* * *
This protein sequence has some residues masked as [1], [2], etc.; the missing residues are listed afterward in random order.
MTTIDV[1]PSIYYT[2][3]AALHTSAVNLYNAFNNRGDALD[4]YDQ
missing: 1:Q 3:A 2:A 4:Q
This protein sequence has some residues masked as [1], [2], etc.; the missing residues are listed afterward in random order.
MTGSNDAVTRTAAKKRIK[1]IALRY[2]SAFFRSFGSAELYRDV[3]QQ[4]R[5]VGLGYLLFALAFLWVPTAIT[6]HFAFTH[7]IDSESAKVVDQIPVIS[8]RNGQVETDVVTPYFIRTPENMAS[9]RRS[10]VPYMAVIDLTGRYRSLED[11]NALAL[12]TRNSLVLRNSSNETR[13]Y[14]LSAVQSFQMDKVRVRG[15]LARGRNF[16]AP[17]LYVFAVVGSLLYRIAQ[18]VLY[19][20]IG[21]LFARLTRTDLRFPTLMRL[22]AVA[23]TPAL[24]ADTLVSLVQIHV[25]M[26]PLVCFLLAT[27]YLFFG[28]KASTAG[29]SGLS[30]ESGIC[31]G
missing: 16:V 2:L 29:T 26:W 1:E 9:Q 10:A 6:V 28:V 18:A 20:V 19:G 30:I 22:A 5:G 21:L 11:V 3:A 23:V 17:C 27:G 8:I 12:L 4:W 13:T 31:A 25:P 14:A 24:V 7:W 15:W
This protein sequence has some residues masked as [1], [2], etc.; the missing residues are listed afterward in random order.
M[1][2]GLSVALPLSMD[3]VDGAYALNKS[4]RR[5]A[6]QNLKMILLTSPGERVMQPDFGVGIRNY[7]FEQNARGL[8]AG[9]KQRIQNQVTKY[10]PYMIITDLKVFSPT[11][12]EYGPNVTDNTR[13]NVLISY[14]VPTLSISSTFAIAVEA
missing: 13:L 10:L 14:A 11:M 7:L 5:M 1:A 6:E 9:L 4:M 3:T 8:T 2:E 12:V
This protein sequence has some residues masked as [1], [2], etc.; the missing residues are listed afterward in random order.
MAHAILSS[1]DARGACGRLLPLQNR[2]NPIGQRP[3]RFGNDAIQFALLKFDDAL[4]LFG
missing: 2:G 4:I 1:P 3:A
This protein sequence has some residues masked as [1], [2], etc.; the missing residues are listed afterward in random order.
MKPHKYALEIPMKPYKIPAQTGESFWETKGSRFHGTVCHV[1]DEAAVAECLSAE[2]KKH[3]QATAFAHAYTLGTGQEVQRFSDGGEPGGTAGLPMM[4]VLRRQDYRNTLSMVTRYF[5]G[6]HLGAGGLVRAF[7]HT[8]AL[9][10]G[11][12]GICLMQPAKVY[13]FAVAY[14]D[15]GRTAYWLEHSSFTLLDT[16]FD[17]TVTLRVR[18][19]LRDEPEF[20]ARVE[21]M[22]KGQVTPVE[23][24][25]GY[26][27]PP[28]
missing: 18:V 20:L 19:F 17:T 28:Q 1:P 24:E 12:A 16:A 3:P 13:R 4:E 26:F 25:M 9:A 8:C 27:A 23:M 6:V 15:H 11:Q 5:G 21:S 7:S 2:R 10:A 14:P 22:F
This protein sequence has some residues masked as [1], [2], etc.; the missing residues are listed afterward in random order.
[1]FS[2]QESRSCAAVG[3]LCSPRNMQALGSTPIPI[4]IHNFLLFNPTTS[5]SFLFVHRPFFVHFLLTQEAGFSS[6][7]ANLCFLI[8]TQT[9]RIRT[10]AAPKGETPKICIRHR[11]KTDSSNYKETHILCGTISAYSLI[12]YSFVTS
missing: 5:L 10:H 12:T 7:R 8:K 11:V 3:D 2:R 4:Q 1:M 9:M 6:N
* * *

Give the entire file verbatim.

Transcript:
This protein sequence has some residues masked as [1], [2], etc.; the missing residues are listed afterward in random order.
MTTIDV[1]PSIYYT[2][3]AALHTSAVNLYNAFNNRGDALD[4]YDQ
missing: 1:Q 3:A 2:A 4:Q
This protein sequence has some residues masked as [1], [2], etc.; the missing residues are listed afterward in random order.
MTGSNDAVTRTAAKKRIK[1]IALRY[2]SAFFRSFGSAELYRDV[3]QQ[4]R[5]VGLGYLLFALAFLWVPTAIT[6]HFAFTH[7]IDSESAKVVDQIPVIS[8]RNGQVETDVVTPYFIRTPENMAS[9]RRS[10]VPYMAVIDLTGRYRSLED[11]NALAL[12]TRNSLVLRNSSNETR[13]Y[14]LSAVQSFQMDKVRVRG[15]LARGRNF[16]AP[17]LYVFAVVGSLLYRIAQ[18]VLY[19][20]IG[21]LFARLTRTDLRFPTLMRL[22]AVA[23]TPAL[24]ADTLVSLVQIHV[25]M[26]PLVCFLLAT[27]YLFFG[28]KASTAG[29]SGLS[30]ESGIC[31]G
missing: 16:V 2:L 29:T 26:W 1:E 9:Q 10:A 6:V 28:V 18:A 20:V 19:G 30:I 22:A 5:G 21:L 11:V 3:A 23:V 17:C 27:G 8:I 12:L 4:W 13:T 31:A 25:P 14:A 24:V 7:W 15:W
This protein sequence has some residues masked as [1], [2], etc.; the missing residues are listed afterward in random order.
M[1][2]GLSVALPLSMD[3]VDGAYALNKS[4]RR[5]A[6]QNLKMILLTSPGERVMQPDFGVGIRNY[7]FEQNARGL[8]AG[9]KQRIQNQVTKY[10]PYMIITDLKVFSPT[11][12]EYGPNVTDNTR[13]NVLISY[14]VPTLSISSTFAIAVEA
missing: 13:L 10:L 14:A 11:M 7:L 5:M 1:A 6:E 9:L 4:M 3:T 8:T 2:E 12:V
This protein sequence has some residues masked as [1], [2], etc.; the missing residues are listed afterward in random order.
MAHAILSS[1]DARGACGRLLPLQNR[2]NPIGQRP[3]RFGNDAIQFALLKFDDAL[4]LFG
missing: 2:G 4:I 1:P 3:A
This protein sequence has some residues masked as [1], [2], etc.; the missing residues are listed afterward in random order.
MKPHKYALEIPMKPYKIPAQTGESFWETKGSRFHGTVCHV[1]DEAAVAECLSAE[2]KKH[3]QATAFAHAYTLGTGQEVQRFSDGGEPGGTAGLPMM[4]VLRRQDYRNTLSMVTRYF[5]G[6]HLGAGGLVRAF[7]HT[8]AL[9][10]G[11][12]GICLMQPAKVY[13]FAVAY[14]D[15]GRTAYWLEHSSFTLLDT[16]FD[17]TVTLRVR[18][19]LRDEPEF[20]ARVE[21]M[22]KGQVTPVE[23][24][25]GY[26][27]PP[28]
missing: 18:V 20:L 19:F 17:T 28:Q 1:P 24:E 12:A 16:A 3:P 13:R 4:E 26:F 25:M 9:A 8:C 27:A 23:M 6:V 15:H 11:Q 5:G 21:S 7:S 2:R 10:A 14:P 22:F
This protein sequence has some residues masked as [1], [2], etc.; the missing residues are listed afterward in random order.
[1]FS[2]QESRSCAAVG[3]LCSPRNMQALGSTPIPI[4]IHNFLLFNPTTS[5]SFLFVHRPFFVHFLLTQEAGFSS[6][7]ANLCFLI[8]TQT[9]RIRT[10]AAPKGETPKICIRHR[11]KTDSSNYKETHILCGTISAYSLI[12]YSFVTS
missing: 5:L 10:H 12:T 7:R 8:K 11:V 3:D 2:R 4:Q 1:M 9:M 6:N